For me the problem was the lack of anything more than the bland election statements to make a choice from. Any that claimed wanting to fight cuts were clearly in it for politics not policing issues. None say what is a lower priority for them in policing. So platitudes of what is a priority are meaningless. Like anyone was going to say victims will be a low priority!

  • rate this

    Comment number 763.

    As the Manchester Central by-election also registered a very low turnout (the lowest in a by-election since World War II) the problem isn't so much with the PCC elections but elections in general.

    But this just really continues the trend that has been going on for decades now, namely the professional politicians of all parties are no longer representative of the electorate they serve.

  • rate this

    Comment number 762.

    @ 731 Britainsnotpleased

    The petition says "tried" instead of "tired" looks bad.

    Good spelling is a must if we are to have a convincing argument. The establishment laughs at us plebs, so we don't want to give them ammunition!

  • rate this

    Comment number 761.

    I didn't vote because I refuse to legitimize a government puppet.

    Whoever runs my police force will do nothing about real crime and continue to target the easy cash cow that is the motorist. They will have no power to build new prisons, so what exactly is their purpose?

  • rate this

    Comment number 760.

    Interesting & v telling to see that almost all these comments are critical of these elections. This should never have been politicised. I'm not interested in political allegiances, it's about getting the right person, with the right experience to do the job. Shame the whole thing has been hijacked by politicians wanting to raise their profiles & make more money. Are the posts even necessary?

  • rate this

    Comment number 759.

    I was going to spoil my ballot for these daft sinecures, but then I noticed that the system was Alternative Vote! So I voted properly to show my support for the excellent AV system - why the country voted against it that time is a huge mystery.

    Who did I vote for? Who cares!

  • rate this

    Comment number 758.

    Elections expert Professor John Curtice, of Strathclyde University, said there were indications of the worst voter turnout ever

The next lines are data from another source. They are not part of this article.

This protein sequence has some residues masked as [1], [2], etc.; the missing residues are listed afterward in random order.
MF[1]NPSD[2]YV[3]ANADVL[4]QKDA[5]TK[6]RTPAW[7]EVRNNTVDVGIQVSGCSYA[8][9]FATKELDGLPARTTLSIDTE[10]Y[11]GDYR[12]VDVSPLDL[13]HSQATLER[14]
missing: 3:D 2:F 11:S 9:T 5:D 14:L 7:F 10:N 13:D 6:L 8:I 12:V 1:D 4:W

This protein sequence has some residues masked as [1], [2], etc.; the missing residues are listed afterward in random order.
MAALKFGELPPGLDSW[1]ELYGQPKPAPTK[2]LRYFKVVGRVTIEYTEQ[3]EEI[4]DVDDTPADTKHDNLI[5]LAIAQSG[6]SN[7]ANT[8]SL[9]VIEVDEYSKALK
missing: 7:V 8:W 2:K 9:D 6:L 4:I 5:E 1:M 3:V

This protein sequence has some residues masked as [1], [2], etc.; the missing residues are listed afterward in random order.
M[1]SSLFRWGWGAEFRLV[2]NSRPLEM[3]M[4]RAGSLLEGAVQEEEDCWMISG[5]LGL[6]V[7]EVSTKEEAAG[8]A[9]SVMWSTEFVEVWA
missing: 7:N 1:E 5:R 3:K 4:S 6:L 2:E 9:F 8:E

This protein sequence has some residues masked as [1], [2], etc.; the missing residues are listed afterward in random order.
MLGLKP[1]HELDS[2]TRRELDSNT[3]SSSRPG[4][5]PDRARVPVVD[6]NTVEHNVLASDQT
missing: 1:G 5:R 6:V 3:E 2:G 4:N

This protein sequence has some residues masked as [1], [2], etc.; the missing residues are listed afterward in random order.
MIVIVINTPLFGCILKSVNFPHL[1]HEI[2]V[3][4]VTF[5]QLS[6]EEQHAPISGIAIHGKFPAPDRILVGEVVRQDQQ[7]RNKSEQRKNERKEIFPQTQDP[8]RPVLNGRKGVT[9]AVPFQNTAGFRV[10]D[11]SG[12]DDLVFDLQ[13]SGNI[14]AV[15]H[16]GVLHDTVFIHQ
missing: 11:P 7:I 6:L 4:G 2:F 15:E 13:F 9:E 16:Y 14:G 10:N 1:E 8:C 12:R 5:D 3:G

Most people are like me they know that the ordinary civilian has no influence whatsoever

    The only "PCC" who matters is the government and to a lesser extent the Council

    The miners strike in the 1980s showed us all who REALLYcontrols the police and who they represent

  • rate this

    Comment number 757.

    We received a polling card though the door, but no information. The local authority or GM police had no information on their website. This is the first time I've not used my vote since being legally allowed to vote 20 years ago

    How am I supposed to vote when I don't know what I'm voting for? It's not voter apathy - it's apathy of the authorities in getting information to the voters.

  • rate this

    Comment number 756.

    There is no wonder people don't vote. All parties are inefficient and self-serving. Politicians are careerists and nothing more; some are corrupt. People are too busy just trying to get on with their lives and simply haven't got the time to consider who they want as the police commissioner.

    To the government, just get on with the job and please stop prating around, all of you!

  • rate this

    Comment number 755.

    "PCCs will
    be responsible for appointing chief constables
    set local policing priorities and report annually on progress
    set the force budget and community safety grants
    be overseen by police and crime panels"

    I asume this is all done currently, so why do we need to change? Waste of money and a complete 'non-job'.

  • rate this

    Comment number 754.

    Not sure why the postal vote bothered to include a second choice as all the remaining candidates in Durham after I had voted for the only useful guy were politicians attached to parties. Didn't bother witha second choice.
    Politicians should have been banned from these farcical elections.

  • rate this

    Comment number 753.

    More politicians. Great.